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Variation of Erosion rate with size of the erodent at 300, 900 angle of impact at a pressure of 4kgf/cm2 at SOD of100 mmafter 6 minute for the sample coated at 11kw power level is shown in fig. 4.16.With increasing particle size of erodent, erosion rate increases and it is maximum for 900. Westergard et al [130] have reported that the erosion rates increased by three orders of magnitude with increasing the of the erodent size from 75 to 600 µm. The relative ranking of the materials, however, remained strikingly similar for all erosion conditions. Addition of 13% Titania has improved the erosion resistance compared to alumina only, has also been indicated else where [130].


solidification of particles from molten/semi-molten state. The coating made at 15 kW (fig.4.18 b) bears a different morphology. A large number of globular particles and some flattened regions, indicative of particle melting during spray deposition. The grains/particles are mostly equi-axed type with little boundary mismatch between them. Amount of cavitations is less than that of the previous case. However, some cavity regions are seen along inter-particle/inter-grain boundaries. Coating deposited at further higher power level i.e. at 18 kW (fig.4.18c), bears a different morphology. Larger portions of the coatings exhibit flattened regions, which might have been formed during solidification of molten particles that have fused together in lumps. Less cavitations is observed at inter grain boundary.

(a) (b)

(c) (d)

Fig.4.18 Surface morphology of alumina titania coatings deposited at different power level, i.e. (a) 11kW, (b) 15kW, (c) 18kW, (d) 21kW.

This may be the reason for increase of adhesion strength and hence is maximum for the coating deposited at 18kW power level. For the coatings deposited at further higher power level i.e. at 21 kW (fig.4.18 d), the surface morphology is completely different. A large number of spheroidal particles of varied diameters are seen, which might have been formed due to breaking / fragmentation of bigger particles which have melted during in flight traverse through the plasma jet and then solidified in form of spheres. The amount of porosity appears to have increased again. Amount of cavitations is more than that observed in

previous cases. This might be the cause for the improper inter-particle bonding and poor stacking to the substrate which have resulted in low interface bond strength. There is a drastic reduction in cavitations, which might be due to solidification of molten/semi molten particles forming flattened regions and reducing inter-particle mismatch and then by porosity. Splat formation due to higher cooling rate leads to maximum adhesion strength for the coating made at 18 kW power level. But the protruding surface on the coating might be the cause of increase in erosion rate. Hence, the erosion is less for the coating deposited at lower power level, i.e. at 11kW operating power.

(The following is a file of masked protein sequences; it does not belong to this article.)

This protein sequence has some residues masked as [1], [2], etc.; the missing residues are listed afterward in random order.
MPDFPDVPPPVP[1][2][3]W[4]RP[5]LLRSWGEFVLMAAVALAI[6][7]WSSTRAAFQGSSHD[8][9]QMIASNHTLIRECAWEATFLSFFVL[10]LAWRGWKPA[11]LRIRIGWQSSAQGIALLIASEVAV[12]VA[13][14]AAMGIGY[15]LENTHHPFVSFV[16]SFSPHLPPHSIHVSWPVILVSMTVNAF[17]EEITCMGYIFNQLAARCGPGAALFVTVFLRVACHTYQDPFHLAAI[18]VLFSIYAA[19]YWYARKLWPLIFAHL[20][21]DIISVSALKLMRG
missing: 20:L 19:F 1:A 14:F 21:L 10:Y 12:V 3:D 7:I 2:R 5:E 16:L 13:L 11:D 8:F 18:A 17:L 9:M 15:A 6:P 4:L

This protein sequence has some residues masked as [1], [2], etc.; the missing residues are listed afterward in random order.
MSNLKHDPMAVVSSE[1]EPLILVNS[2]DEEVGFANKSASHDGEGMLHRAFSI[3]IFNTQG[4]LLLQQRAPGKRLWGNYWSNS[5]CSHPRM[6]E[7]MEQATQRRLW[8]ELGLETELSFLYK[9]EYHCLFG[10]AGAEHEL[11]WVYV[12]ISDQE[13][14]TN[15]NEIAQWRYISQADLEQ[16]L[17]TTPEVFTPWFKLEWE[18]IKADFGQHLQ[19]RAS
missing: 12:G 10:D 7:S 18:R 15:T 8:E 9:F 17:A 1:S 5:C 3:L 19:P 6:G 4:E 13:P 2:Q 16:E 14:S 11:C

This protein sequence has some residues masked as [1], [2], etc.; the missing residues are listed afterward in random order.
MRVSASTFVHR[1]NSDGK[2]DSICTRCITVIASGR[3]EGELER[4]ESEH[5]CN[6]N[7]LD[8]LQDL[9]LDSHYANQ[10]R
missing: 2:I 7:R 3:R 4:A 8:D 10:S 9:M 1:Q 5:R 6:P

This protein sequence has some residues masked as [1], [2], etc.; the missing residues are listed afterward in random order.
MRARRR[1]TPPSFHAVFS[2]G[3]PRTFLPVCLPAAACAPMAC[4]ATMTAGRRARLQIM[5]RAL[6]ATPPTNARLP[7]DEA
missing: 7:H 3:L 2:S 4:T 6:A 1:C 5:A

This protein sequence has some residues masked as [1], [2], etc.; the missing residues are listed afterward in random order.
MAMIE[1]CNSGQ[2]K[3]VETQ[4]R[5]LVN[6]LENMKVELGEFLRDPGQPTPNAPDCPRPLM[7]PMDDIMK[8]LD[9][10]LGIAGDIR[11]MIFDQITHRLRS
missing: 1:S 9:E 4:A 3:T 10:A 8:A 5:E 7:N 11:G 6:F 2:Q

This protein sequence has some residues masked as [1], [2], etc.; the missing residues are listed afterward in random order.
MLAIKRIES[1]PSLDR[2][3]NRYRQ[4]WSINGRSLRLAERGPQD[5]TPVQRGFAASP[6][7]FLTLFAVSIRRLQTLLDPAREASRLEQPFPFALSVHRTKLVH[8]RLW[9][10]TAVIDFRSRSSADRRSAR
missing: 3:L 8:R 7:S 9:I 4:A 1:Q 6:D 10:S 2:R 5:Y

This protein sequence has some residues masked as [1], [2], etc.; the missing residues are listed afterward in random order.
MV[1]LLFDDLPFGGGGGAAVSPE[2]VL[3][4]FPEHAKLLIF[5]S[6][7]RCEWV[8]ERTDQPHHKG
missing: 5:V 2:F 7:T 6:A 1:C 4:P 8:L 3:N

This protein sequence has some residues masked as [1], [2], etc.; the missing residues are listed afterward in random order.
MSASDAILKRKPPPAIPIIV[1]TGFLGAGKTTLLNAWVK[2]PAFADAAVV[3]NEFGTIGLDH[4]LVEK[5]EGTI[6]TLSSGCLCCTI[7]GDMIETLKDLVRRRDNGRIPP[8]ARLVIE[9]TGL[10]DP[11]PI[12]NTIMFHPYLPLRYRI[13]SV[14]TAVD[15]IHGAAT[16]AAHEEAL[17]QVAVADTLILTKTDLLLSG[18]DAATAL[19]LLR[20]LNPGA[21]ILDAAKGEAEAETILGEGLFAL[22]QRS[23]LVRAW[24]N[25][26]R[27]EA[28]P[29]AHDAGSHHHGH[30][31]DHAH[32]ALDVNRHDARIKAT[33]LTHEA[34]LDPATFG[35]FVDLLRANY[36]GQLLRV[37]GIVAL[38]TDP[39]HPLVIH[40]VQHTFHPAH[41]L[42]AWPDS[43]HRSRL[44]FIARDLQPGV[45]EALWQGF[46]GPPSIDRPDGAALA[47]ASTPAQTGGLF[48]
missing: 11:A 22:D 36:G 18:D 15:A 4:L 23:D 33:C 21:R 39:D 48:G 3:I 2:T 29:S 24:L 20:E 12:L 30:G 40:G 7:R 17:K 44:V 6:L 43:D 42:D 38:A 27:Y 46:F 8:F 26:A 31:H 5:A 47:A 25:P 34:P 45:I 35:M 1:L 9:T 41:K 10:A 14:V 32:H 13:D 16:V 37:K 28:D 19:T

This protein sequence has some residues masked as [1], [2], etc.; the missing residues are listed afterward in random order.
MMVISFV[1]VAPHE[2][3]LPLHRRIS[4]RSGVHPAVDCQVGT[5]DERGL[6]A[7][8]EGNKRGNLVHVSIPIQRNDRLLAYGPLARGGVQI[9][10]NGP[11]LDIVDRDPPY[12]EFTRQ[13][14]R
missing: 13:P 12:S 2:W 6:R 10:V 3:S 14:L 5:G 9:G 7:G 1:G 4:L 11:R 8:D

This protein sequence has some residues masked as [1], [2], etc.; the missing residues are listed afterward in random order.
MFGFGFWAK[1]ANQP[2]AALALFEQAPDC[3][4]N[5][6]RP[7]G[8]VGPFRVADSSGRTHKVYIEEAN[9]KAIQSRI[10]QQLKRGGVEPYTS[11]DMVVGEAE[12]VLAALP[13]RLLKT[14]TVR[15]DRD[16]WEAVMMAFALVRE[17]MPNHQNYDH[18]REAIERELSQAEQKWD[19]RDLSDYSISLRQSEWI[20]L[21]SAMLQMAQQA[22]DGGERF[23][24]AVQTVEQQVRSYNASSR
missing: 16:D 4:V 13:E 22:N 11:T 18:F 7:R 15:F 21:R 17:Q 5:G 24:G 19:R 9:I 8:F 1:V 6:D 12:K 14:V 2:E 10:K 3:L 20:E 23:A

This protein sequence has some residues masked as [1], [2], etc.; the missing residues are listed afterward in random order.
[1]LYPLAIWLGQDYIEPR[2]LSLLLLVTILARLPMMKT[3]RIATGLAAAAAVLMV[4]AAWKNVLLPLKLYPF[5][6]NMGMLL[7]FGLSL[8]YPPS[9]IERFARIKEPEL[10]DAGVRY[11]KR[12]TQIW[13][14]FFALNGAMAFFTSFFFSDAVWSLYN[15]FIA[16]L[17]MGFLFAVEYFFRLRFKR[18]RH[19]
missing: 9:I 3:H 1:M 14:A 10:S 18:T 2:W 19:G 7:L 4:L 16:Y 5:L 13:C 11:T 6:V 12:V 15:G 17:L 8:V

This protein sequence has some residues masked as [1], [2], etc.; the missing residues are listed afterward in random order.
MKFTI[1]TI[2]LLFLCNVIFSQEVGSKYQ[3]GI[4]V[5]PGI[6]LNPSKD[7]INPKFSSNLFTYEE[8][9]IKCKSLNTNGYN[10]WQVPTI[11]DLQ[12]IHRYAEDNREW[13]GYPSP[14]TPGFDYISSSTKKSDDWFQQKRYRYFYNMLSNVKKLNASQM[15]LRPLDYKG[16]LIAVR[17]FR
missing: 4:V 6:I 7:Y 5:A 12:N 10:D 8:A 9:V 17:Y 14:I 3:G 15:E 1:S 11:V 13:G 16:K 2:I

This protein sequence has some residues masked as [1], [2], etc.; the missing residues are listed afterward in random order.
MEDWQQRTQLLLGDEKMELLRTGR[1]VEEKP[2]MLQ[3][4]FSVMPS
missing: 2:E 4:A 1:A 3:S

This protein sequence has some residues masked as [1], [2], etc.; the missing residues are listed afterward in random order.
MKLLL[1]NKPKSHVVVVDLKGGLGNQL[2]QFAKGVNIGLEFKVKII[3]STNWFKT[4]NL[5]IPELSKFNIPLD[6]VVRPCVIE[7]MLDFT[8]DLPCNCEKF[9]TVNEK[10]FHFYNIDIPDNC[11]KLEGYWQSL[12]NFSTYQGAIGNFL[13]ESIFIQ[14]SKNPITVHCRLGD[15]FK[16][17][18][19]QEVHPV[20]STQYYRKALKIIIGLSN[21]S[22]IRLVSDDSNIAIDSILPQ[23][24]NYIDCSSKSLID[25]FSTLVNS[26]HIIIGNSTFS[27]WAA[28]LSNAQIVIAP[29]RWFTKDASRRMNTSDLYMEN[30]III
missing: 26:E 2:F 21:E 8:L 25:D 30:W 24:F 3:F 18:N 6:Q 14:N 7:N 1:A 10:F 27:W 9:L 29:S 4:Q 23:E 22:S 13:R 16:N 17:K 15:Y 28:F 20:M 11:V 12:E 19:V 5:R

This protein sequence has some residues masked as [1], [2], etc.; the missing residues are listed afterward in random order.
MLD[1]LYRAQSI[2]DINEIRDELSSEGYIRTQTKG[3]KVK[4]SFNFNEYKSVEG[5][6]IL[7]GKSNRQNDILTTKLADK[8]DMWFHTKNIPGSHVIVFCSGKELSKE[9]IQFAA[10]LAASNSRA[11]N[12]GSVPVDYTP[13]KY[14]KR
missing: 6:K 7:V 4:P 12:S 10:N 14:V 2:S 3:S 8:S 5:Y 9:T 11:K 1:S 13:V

4.10.3 Microstructure of coating interface

The coating substrate interface plays the most important role on the adhesion of the coating. The surface morphology of the coating cannot predict the interior (layer deposition) structures. The polished cross-sections of the samples are examined under SEM and a typical (which has shown maximum adhesion strength) is shown in fig. 4.19. From the micrograph good interface matching is seen. Lamellar structure confirms the solidification of molten particles to form splats during coating deposition. The coating is homogenous through out the length for the coating deposited at 18kW, hence has shown higher adhesion strength.

Fig. 4.19 Interface morphology of alumina titania coatings deposited on mild steel

substrates at 18 kW power level.

4.10.4 Worn surfaces

Eroded Surface morphology ( SEM micrographs ) of alumina titania coating surface deposited at different power levels are shown in fig. 4.20. The rate of erosion is less for the coating deposited at 11kW power level (fig.4.20a) and more in case of coating deposited at 18 kW power level (fig.4.20b).

(a) (b)

Fig.4.20ErodedSurface of coatings deposited at (a) 11kW and (b) 18kW.

SEM did not reveal any large differences in topographic features between the eroded surfaces of the coatings. Smaller particles resulted in more plastically deformed surfaces (Fig.

4.21a) and larger eroding particles produced sharp faceted grooves and surfaces with higher amounts of inter-splat debonding (Fig. 4.21b).

(a) (b)

Fig.4.21Micrographs of (a) eroded with 200µm particle and (b) eroded with 400µm particles at normal impact for the coating deposited at 18kW.

All coatings showed the thermally induced cracks referred to normal cracks, within the splats. For low strains, presumably originating from relaxation of strained grains and splats by crack initiation and propagation; or by propagation of pre-existing cracks in the coating. When the coated beam is subjected to higher pressure/time, the most favorably oriented cracks are activated and start linking to nearby cracks. This linking process accelerates very rapidly and the cracks propagate through out the coating. When the crack reaches the coating/substrate interface, extensive coating delamination starts and the stress caused by the bending are relaxed. The appearance of the eroded surfaces also indicates that cracks tend to follow a variety of weak sites to produce wear debris. The thermal cracks normal to the surface, the interfaces between adjacent layers of splats and also the columnar boundaries within the individual splats can be identified as structural weaknesses for all the coatings, as been described in literature [131,132].